Sometimes, you have to work backwards to go forward.

It might seem counterintuitive to start with the end product and figure out the process for getting there, but that’s what reverse engineering is all about. In fact, reverse engineering has unearthed some great innovations in science and technology, offering more optimal solutions. Similarly, working backwards is the best way to set appropriate sales activity goals for your entire sales team.

(Note: This blog post will address setting sales activity goals at a team- or company-wide level. We will address best practices for setting individual-level goals in an upcoming blog post.)

What are sales activity goals?

Every sales rep on every sales team in any company should have sales activity goals. This should not be confused with bookings quotas, i.e. how much in dollars a rep has to book each month. Rather, sales activities focus only on activities – the input-based effort each rep is held accountable for. Regardless of what happens on the output, each rep should have no trouble hitting these input-based goals of hitting a certain number of calls each day, week, month and quarter.

But just how many activities is the right amount?

This is where things get tricky. As a Sales VP, you want to set a standard, a bar that you expect your sales reps and team to reach and surpass. You want to make this a stretch goal, but also one that is eminently doable. This is where reverse engineering comes in.

  1. Start by determining your team’s target – What do you want to achieve this quarter? Do you want to do 200 sales at an average sale price of $5,000, for a sum total of $1 million? Work with your CEO to determine the bookings goal for this quarter, before figuring out what you have to do to reach those goals.

  2. Look at historical conversion ratios – Once you have that bookings goal, look at historical conversion ratios to determine how to reach that bookings goal. What have you needed to do in the past? This should take into account your pipeline coverage ratio: how much pipeline do you traditionally need to reach quota? Is it a 3X sales pipeline-to-quota ratio (the industry-standard), or is it something else? Getting an accurate pipeline coverage ratio is critical to understanding how to achieve your goals. You must know how many of your opportunities you typically win to figure out how many opportunities you need, and therefore, how to generate those opportunities.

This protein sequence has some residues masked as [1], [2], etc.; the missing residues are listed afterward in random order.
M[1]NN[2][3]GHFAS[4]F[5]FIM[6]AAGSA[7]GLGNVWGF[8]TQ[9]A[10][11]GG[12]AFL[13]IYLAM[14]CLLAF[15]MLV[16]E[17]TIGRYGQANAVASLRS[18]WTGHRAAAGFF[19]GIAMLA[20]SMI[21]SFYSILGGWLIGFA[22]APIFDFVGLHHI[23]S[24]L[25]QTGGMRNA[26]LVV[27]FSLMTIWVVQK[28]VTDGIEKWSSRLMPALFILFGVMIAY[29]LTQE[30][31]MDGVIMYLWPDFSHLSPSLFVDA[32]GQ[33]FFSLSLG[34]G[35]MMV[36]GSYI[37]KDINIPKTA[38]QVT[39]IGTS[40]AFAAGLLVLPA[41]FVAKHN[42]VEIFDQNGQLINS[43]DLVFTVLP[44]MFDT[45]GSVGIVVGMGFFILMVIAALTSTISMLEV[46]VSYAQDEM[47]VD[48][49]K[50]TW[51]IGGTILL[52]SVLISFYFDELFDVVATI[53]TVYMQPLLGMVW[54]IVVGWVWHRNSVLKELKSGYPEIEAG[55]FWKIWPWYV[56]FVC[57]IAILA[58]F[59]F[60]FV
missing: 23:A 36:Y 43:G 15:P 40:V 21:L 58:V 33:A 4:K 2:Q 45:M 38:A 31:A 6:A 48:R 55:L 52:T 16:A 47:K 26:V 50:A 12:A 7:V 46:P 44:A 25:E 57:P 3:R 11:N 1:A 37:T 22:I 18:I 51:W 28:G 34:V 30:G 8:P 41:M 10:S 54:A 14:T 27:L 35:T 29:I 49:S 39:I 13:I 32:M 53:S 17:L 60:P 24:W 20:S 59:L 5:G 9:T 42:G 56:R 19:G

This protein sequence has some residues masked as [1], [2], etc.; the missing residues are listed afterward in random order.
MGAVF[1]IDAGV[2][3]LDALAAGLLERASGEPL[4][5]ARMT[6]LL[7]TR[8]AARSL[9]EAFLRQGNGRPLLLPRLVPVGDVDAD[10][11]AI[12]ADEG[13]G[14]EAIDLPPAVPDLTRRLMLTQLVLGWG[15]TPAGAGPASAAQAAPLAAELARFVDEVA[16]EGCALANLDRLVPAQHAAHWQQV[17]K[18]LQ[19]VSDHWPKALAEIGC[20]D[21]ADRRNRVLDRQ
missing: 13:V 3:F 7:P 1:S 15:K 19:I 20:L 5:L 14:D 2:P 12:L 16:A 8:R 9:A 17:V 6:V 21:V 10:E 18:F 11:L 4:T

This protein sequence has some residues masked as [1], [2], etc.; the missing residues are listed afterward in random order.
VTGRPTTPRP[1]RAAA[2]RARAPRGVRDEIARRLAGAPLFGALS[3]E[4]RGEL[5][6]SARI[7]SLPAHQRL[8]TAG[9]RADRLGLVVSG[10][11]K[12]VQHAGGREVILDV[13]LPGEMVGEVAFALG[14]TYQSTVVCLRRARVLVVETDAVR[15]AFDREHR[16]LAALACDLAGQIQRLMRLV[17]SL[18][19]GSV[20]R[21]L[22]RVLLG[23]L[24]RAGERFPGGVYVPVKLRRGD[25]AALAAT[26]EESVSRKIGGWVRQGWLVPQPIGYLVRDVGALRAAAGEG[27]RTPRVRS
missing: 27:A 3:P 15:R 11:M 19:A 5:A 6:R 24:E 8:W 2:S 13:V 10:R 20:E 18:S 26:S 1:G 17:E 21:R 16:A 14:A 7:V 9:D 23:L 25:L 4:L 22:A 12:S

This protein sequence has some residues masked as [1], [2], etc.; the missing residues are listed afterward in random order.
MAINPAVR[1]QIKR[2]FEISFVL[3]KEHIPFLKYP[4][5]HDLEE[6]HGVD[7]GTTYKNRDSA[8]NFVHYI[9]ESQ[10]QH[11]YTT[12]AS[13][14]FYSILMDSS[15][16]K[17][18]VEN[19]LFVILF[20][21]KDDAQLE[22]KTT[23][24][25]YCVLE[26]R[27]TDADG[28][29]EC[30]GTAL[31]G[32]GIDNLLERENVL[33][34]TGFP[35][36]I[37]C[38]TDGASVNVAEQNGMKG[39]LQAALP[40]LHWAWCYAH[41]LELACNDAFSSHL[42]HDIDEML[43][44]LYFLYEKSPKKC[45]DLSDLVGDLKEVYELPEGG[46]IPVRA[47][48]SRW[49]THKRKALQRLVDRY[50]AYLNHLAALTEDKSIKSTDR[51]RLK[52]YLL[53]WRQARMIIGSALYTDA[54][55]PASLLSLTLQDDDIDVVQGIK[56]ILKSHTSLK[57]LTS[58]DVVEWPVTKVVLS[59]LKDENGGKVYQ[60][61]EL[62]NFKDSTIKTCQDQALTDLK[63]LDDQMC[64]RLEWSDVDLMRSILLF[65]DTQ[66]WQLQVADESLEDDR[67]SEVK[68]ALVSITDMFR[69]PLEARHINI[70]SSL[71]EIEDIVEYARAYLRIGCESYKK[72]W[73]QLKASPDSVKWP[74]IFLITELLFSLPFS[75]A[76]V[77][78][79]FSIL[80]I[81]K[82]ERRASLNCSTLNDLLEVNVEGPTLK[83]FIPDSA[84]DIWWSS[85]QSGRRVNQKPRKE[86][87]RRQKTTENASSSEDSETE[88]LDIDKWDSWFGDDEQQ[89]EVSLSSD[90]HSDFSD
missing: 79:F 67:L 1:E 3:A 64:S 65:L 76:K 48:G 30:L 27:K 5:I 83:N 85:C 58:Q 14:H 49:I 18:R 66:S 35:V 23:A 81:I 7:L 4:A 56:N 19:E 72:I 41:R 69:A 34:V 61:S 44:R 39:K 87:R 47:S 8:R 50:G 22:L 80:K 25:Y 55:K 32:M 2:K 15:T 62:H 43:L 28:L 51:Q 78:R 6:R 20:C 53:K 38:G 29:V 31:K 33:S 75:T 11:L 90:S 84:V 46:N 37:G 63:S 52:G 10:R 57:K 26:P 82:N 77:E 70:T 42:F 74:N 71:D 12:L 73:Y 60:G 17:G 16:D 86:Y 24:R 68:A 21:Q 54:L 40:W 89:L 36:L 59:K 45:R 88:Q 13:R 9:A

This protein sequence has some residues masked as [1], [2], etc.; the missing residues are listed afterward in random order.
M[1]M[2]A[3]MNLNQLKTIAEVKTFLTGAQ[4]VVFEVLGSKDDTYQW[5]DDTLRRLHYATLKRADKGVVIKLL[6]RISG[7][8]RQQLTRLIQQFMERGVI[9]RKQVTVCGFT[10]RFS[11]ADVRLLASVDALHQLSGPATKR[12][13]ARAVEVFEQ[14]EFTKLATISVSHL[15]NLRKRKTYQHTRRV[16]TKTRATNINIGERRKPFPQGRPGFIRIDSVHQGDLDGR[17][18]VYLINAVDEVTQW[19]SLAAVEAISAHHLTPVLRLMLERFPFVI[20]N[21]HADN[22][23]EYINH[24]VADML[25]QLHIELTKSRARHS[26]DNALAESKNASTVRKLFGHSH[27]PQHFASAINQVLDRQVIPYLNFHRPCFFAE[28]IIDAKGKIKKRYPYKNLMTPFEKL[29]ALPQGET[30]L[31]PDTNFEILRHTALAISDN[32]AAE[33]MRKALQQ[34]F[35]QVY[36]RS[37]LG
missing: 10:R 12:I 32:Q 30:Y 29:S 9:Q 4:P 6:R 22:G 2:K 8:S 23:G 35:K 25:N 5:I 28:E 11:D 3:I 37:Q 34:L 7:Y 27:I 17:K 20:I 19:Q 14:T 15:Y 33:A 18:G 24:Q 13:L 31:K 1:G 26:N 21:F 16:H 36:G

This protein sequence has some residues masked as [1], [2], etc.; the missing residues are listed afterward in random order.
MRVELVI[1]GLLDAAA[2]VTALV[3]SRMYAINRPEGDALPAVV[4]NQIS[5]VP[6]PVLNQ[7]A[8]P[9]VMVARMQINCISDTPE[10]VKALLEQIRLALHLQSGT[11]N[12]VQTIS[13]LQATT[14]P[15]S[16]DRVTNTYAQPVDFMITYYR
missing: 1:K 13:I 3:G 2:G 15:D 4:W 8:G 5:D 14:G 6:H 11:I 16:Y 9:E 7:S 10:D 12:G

3. Examine your sales activity ratios – This report tells you what the efficiency of your activities are, i.e. how are your activities converting. Take a look at this report below.

Sales Activity Goals

This visual report tracks the success rate of your team’s activities – in this case, calls.

  • The blue line tracks the ratio of calls : connects, i.e. how many dials a rep has to make before having a successful connect and a productive conversation.

  • The teal line tracks the ratio of connects : meetings scheduled, i.e. how many of these productive conversations take the next step, in this case, a scheduled meeting between your rep and a buyer with decision-making authority.

  • The green line tracks the ratio of meetings scheduled : opportunity sourced. A high ratio here means that your scheduled meetings are doing a great job in convincing potential buyers to keep on progressing down the sales funnel, all the way to a closed-won deal.

Let’s say, hypothetically, that your team wins one out of every three opportunities. This means that to reach the goal of 200 deals won, your team will need to generate 600 opportunities. Now, you know how many calls your team needs to make to generate one opportunity. Multiply that number, 90, by 600 and you get 54,000 calls that your team needs to make this quarter to reach your bookings goal.

But don’t stop there! Keep drilling down to really get specific with your sales activity goals. If there are 66 selling days this quarter, you can figure out that your team needs to make roughly 818 calls each day.

How many sales reps are on your team? 10? Well, now you know that each rep should be expected to make 81 calls each day, in order for the entire team to hit their goals. This is a general sales activity goal for the team – in an upcoming post, we’ll discuss how to create specific activity goals for different levels of your reps, between high-achievers and relative newcomers. But assuming that all your reps are relatively equal, you can now feel good in holding them to this bar of 81 calls per day, in order for the team to hit its bookings goal.


Starting at the end and working backward can provide clarity into your sales process and help you set more accurate sales activity goals. Don’t just set random goals or rely on industry standards – work backwards through your historical conversion rates to come up with a goal that is truly representative of what your team needs to achieve.

How have you traditionally set sales activity goals for your team?

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